SB 1444 (Hancock) defines STEM subjects—science, technology, engineering, and math—as “courses or a sequence of courses that prepare pupils for occupations and careers that require technically sophisticated skills, including the application of mathematical and scientific skills and concepts” and goes on to describe STEM education in grades 1-6 as “foundational courses” leading to success in “applied” courses in grades 7-12.  The bill states “the intent of the legislature” that the SPI use STEM funds for programs consistent with the definition above.  CSTA supported the bill.

In a stunning turn of events, SB 1278 (Wyland) which would have restarted work on the history-social science framework that was halted last year, was killed without explanation in the Assembly Appropriations Committee.  This bill originally called for the resumption of work on both the history and science frameworks, but was amended to resume only history.  The Department of Education, which sponsored the bill, apparently assured the legislature that because the history framework was completely finished and just had to be sent out for public comment, it could absorb the costs of completing the history framework within its current budget.  But even though it had no costs associated with it, the Assembly Appropriations Committee wanted to hear it anyway—and there it sat until it was dead.  It’s been hinted that there was some behind-the-scenes warfare between staff members of the Appropriations Committee and the Department of Finance, so although passage of the bill seemed to be a sure bet for the legislators, as there was no money attached to it, staff called the shots on it for, apparently, personal reasons.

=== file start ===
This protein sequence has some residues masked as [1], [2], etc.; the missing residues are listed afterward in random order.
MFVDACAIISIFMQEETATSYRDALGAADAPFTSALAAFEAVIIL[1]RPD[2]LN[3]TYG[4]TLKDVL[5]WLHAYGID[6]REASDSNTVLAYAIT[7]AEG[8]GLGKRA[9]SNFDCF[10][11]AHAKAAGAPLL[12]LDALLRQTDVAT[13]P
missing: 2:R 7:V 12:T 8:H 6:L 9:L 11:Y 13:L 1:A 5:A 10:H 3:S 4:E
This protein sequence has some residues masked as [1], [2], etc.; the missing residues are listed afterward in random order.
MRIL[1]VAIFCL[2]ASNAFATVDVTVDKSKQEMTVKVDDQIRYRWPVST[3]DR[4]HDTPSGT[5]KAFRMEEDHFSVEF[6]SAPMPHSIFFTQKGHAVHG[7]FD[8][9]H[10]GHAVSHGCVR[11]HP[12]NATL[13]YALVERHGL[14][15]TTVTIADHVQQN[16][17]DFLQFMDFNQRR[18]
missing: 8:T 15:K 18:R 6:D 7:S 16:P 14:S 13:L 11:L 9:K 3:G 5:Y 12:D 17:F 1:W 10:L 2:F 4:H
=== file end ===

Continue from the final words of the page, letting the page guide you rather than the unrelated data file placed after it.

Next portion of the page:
’10-’11 Budget Bill

The legislative version of the 2010-2011 budget bill includes $144K for the completion of the science and history-social science frameworks.  Of course, we are still in the early days of budget negotiations (even though the budget is a couple of months overdue), so we can’t count on this money remaining, and we can count even less on the governor not to blue pencil it if it passes the legislature.  Keep checking back here for updates on this and other legislation.

Written by California Science Teachers Association

California Science Teachers Association

CSTA represents science educators statewide—in every science discipline at every grade level, Kindergarten through University.

One Response

  1. Re. SB 1278:
    I was on the science framework review committee – great bunch of educators and sci/tech people. Stunned when it was cancelled AND never got re-imbursed for the expenses I incurred to attend.

    It’s dire for Ca science ed UNLESS we get the great-looking National Standards which are in development. So maybe in the end it doesn’t matter. But how sad that our students get their futures held up with this political in-fighting.

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California Science Teachers Association

CSTA represents science educators statewide—in every science discipline at every grade level, Kindergarten through University.

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Written by Peter AHearn